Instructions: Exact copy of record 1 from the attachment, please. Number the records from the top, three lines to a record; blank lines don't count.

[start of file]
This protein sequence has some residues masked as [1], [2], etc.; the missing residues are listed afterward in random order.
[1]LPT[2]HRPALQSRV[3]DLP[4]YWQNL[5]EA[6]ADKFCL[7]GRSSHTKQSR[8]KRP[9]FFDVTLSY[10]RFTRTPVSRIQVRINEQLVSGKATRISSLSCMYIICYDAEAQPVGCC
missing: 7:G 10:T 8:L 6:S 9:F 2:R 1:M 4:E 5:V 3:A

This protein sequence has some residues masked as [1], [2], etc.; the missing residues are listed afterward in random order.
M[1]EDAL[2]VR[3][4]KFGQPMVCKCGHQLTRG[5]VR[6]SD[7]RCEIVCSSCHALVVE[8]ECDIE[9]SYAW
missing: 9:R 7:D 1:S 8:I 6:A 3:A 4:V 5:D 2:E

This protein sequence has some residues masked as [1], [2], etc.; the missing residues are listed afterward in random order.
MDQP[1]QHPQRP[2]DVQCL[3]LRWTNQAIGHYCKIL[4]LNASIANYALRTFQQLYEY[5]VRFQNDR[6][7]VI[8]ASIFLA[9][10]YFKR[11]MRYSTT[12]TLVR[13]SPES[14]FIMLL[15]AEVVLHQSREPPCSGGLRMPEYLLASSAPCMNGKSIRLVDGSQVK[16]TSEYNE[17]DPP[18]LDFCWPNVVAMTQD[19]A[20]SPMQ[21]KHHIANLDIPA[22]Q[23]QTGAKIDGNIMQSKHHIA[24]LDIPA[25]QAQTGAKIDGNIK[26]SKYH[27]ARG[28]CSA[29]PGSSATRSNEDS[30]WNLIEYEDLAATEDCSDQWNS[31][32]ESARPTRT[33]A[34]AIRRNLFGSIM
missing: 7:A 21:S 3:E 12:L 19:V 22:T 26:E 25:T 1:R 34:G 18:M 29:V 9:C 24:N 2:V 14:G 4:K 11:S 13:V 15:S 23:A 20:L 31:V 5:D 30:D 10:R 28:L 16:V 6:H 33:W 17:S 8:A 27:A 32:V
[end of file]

This protein sequence has some residues masked as [1], [2], etc.; the missing residues are listed afterward in random order.
[1]LPT[2]HRPALQSRV[3]DLP[4]YWQNL[5]EA[6]ADKFCL[7]GRSSHTKQSR[8]KRP[9]FFDVTLSY[10]RFTRTPVSRIQVRINEQLVSGKATRISSLSCMYIICYDAEAQPVGCC
missing: 7:G 10:T 8:L 6:S 9:F 2:R 1:M 4:E 5:V 3:A